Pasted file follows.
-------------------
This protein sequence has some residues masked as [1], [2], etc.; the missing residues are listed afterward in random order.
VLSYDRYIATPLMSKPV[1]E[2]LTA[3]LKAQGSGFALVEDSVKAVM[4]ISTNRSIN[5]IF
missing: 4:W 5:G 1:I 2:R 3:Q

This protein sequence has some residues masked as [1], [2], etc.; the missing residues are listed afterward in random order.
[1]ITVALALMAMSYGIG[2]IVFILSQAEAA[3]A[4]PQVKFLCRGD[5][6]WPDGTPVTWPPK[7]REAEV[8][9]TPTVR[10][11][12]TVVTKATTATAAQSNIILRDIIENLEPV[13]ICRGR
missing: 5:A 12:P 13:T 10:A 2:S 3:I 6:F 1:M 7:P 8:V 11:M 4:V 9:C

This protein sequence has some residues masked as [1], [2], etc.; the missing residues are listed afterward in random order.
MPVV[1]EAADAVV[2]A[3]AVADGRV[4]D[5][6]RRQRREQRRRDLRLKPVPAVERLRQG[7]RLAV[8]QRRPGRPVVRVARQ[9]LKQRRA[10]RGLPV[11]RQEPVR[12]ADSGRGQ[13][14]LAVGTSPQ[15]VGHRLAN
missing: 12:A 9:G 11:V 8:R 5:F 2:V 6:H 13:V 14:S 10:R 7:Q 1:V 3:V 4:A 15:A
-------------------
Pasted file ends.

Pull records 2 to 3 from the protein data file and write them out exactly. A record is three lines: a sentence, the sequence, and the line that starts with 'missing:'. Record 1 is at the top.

This protein sequence has some residues masked as [1], [2], etc.; the missing residues are listed afterward in random order.
[1]ITVALALMAMSYGIG[2]IVFILSQAEAA[3]A[4]PQVKFLCRGD[5][6]WPDGTPVTWPPK[7]REAEV[8][9]TPTVR[10][11][12]TVVTKATTATAAQSNIILRDIIENLEPV[13]ICRGR
missing: 5:A 12:P 13:T 10:A 2:S 3:I 6:F 1:M 7:P 8:V 11:M 4:V 9:C

This protein sequence has some residues masked as [1], [2], etc.; the missing residues are listed afterward in random order.
MPVV[1]EAADAVV[2]A[3]AVADGRV[4]D[5][6]RRQRREQRRRDLRLKPVPAVERLRQG[7]RLAV[8]QRRPGRPVVRVARQ[9]LKQRRA[10]RGLPV[11]RQEPVR[12]ADSGRGQ[13][14]LAVGTSPQ[15]VGHRLAN
missing: 12:A 9:G 11:V 8:R 5:F 2:V 6:H 13:V 14:S 10:R 7:Q 1:V 3:V 4:A 15:A